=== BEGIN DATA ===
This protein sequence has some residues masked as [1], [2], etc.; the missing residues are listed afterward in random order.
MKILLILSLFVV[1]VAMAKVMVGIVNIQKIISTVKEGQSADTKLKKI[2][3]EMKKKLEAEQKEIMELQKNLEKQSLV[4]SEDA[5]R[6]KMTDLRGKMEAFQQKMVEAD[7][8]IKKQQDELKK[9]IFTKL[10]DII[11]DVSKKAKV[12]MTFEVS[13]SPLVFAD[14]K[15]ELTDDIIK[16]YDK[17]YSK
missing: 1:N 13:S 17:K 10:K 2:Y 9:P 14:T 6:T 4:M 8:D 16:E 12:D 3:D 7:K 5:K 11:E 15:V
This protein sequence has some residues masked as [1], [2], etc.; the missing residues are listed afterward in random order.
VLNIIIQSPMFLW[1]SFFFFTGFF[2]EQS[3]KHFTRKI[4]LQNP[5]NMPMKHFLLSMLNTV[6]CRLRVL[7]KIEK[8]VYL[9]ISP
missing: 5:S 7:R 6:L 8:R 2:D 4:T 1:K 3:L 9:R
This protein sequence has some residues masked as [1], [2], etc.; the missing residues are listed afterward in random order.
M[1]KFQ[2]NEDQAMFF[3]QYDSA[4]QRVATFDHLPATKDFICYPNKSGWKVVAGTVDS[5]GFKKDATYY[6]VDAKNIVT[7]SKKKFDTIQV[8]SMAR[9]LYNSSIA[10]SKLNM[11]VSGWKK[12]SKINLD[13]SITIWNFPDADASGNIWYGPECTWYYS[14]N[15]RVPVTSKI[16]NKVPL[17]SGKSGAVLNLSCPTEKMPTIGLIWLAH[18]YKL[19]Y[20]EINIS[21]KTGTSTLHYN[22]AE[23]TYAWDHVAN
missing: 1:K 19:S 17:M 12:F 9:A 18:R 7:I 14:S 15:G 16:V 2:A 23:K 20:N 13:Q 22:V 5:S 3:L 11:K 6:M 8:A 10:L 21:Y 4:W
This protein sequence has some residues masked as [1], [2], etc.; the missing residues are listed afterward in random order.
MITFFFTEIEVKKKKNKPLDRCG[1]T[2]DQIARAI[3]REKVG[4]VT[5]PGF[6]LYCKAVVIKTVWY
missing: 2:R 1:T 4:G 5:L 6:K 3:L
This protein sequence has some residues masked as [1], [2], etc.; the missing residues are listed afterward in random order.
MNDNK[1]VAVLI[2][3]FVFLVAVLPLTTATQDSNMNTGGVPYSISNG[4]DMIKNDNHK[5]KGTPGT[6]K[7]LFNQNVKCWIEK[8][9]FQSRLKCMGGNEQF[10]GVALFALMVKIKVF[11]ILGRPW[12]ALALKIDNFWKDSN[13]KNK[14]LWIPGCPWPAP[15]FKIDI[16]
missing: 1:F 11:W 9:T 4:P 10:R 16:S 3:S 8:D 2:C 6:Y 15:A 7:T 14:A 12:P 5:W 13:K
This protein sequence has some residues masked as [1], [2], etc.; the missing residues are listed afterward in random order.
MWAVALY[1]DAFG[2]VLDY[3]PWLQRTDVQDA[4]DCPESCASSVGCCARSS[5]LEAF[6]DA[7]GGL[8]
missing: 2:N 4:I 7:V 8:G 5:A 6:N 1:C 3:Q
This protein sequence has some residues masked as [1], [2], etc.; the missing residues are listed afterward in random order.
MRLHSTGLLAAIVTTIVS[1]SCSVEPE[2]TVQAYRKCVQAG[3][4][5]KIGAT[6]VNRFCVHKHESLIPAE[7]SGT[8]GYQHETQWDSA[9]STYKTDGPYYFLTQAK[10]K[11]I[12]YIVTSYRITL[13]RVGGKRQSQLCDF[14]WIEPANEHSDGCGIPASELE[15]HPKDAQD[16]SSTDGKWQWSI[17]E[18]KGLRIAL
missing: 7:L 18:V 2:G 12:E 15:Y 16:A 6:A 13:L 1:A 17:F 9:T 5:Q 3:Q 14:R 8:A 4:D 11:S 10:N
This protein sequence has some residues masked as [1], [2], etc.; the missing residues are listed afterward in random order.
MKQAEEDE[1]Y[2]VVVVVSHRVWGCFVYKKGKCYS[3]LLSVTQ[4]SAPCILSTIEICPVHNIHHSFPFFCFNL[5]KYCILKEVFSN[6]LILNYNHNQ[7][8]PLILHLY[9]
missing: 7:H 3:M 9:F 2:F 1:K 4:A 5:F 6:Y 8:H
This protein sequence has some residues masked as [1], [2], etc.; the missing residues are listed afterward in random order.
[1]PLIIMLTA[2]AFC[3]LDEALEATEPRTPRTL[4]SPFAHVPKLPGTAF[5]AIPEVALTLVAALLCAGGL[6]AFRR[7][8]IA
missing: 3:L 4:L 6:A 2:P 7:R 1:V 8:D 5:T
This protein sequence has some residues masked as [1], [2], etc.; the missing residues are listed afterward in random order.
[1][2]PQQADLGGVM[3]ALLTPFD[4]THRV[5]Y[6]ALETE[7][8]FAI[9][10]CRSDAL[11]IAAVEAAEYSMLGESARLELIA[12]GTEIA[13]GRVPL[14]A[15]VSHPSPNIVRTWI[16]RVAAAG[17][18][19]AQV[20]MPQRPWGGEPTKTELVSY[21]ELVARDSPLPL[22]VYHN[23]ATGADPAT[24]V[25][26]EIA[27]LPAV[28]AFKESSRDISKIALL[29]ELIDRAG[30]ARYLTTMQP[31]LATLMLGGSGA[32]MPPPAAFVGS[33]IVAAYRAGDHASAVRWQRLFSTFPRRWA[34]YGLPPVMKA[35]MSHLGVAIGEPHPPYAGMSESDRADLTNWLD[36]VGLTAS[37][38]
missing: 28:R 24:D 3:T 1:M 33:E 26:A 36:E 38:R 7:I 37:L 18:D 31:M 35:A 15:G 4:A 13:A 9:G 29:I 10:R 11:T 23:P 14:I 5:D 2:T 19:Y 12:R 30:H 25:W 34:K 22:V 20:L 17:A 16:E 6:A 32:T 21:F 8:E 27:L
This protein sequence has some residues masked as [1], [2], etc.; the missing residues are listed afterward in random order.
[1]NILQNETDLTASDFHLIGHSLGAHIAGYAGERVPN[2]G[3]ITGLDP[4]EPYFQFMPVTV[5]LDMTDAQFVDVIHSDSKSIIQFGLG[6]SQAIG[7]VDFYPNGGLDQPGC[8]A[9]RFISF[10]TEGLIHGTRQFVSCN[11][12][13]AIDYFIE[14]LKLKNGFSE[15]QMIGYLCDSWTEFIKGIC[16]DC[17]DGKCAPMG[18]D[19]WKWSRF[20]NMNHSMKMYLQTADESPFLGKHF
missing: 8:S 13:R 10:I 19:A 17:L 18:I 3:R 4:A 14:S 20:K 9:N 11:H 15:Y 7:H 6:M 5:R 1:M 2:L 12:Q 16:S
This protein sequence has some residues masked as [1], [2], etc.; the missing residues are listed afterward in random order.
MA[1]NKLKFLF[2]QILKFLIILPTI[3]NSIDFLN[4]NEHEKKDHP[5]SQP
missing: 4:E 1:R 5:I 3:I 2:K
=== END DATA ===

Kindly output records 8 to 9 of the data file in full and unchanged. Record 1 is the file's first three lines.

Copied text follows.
This protein sequence has some residues masked as [1], [2], etc.; the missing residues are listed afterward in random order.
MKQAEEDE[1]Y[2]VVVVVSHRVWGCFVYKKGKCYS[3]LLSVTQ[4]SAPCILSTIEICPVHNIHHSFPFFCFNL[5]KYCILKEVFSN[6]LILNYNHNQ[7][8]PLILHLY[9]
missing: 7:H 3:M 9:F 2:F 1:K 4:A 5:F 6:Y 8:H
This protein sequence has some residues masked as [1], [2], etc.; the missing residues are listed afterward in random order.
[1]PLIIMLTA[2]AFC[3]LDEALEATEPRTPRTL[4]SPFAHVPKLPGTAF[5]AIPEVALTLVAALLCAGGL[6]AFRR[7][8]IA
missing: 3:L 4:L 6:A 2:P 7:R 1:V 8:D 5:T